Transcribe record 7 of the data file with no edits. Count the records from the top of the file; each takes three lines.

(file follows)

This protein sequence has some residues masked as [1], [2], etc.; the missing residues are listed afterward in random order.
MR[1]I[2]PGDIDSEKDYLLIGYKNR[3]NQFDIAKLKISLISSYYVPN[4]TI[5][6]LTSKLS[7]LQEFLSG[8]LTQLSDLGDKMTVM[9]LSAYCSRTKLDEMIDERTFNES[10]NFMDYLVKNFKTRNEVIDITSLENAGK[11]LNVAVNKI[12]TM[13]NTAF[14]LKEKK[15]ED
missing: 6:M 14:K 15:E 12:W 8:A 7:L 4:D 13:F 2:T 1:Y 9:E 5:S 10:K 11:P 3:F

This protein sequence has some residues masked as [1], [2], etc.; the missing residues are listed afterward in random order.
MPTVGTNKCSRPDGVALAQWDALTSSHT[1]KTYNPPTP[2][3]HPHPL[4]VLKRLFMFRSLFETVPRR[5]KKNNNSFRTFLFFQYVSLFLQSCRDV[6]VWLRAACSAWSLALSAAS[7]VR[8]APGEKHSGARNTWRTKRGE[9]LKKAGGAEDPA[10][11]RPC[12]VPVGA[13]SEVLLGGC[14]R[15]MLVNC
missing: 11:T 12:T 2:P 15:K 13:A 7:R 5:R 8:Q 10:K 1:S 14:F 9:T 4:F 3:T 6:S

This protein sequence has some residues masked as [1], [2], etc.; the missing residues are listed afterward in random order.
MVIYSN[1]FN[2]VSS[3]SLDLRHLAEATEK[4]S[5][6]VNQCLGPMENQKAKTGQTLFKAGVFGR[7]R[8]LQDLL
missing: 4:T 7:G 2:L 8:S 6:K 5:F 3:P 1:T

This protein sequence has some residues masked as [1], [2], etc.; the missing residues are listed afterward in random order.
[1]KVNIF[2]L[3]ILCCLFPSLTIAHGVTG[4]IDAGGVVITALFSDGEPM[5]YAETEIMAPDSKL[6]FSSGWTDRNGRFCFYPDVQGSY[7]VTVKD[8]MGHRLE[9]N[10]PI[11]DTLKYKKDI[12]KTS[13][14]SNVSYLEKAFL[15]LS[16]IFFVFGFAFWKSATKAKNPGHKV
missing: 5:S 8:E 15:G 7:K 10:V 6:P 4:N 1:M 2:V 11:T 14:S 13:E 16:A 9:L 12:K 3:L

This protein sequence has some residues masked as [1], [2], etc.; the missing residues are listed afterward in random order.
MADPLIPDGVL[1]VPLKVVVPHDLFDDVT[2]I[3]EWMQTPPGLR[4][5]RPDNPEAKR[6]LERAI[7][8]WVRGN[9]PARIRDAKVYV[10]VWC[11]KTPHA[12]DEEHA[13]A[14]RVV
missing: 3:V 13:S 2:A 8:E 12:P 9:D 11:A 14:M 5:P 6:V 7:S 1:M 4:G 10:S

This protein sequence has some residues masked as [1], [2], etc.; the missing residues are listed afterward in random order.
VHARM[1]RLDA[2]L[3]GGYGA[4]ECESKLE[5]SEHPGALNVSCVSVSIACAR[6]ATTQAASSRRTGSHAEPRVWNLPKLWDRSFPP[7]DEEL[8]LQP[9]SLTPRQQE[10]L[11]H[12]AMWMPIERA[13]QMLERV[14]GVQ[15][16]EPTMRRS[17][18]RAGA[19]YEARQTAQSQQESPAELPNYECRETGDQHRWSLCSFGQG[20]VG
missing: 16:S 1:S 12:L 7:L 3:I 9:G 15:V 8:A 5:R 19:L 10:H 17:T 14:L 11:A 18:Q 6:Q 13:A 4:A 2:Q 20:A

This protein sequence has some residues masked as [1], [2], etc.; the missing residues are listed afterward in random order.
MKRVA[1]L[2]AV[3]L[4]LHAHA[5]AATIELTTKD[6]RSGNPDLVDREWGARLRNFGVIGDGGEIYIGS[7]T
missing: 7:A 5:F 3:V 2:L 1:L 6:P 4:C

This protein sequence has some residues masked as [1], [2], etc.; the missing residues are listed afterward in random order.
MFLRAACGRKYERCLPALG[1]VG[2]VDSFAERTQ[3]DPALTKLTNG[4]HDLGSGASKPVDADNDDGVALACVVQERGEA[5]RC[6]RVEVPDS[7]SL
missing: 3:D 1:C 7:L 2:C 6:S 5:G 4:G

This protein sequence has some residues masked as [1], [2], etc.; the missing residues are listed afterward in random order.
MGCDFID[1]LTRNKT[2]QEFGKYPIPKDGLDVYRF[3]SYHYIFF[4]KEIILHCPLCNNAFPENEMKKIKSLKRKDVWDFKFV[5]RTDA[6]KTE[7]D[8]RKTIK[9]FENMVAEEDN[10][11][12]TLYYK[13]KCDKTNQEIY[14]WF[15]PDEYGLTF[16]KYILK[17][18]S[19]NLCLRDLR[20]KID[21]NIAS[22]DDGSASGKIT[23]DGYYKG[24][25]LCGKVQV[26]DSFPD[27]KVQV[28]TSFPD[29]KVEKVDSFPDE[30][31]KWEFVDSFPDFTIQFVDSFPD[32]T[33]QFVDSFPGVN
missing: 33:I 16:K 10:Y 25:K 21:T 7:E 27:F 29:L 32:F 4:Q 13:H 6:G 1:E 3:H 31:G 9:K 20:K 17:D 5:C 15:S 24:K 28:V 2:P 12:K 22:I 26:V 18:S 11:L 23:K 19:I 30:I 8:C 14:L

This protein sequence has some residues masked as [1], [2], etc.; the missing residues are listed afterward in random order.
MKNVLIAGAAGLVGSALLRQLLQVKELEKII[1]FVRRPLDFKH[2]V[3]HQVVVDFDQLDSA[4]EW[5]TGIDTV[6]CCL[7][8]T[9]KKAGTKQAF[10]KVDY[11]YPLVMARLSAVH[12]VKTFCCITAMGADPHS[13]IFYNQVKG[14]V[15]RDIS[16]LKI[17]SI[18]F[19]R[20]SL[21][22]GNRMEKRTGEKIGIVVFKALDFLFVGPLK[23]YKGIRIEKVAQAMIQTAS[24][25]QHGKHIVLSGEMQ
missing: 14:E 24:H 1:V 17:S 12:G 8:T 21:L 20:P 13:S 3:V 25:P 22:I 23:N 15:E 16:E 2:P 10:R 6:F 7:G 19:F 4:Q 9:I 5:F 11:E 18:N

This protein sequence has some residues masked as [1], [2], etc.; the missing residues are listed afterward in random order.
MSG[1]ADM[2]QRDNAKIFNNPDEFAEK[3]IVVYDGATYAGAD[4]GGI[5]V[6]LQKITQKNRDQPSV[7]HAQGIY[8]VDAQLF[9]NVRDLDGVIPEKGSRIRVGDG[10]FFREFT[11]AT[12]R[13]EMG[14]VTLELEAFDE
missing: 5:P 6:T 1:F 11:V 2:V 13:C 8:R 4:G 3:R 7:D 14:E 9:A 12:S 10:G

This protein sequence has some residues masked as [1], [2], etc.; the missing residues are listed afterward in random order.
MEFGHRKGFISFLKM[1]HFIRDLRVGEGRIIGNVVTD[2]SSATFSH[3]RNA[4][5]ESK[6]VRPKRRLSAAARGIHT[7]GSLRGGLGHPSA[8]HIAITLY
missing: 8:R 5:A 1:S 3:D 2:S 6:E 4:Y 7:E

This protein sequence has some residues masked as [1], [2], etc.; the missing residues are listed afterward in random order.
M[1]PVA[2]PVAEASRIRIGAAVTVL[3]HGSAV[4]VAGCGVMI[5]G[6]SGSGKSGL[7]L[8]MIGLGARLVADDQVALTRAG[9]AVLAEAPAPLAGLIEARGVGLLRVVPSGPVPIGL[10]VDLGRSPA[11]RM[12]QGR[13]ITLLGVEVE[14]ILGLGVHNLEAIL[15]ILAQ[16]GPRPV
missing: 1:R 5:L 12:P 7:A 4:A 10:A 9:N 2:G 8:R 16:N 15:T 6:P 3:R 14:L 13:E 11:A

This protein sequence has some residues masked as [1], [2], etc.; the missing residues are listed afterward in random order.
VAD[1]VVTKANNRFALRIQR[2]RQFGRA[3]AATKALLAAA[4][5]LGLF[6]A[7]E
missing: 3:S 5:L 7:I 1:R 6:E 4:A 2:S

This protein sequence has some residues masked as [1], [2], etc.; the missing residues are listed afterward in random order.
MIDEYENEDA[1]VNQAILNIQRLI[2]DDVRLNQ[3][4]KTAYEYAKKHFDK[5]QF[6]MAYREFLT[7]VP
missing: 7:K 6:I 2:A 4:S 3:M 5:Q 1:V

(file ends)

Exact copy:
This protein sequence has some residues masked as [1], [2], etc.; the missing residues are listed afterward in random order.
MKRVA[1]L[2]AV[3]L[4]LHAHA[5]AATIELTTKD[6]RSGNPDLVDREWGARLRNFGVIGDGGEIYIGS[7]T
missing: 7:A 5:F 3:V 2:L 1:L 6:P 4:C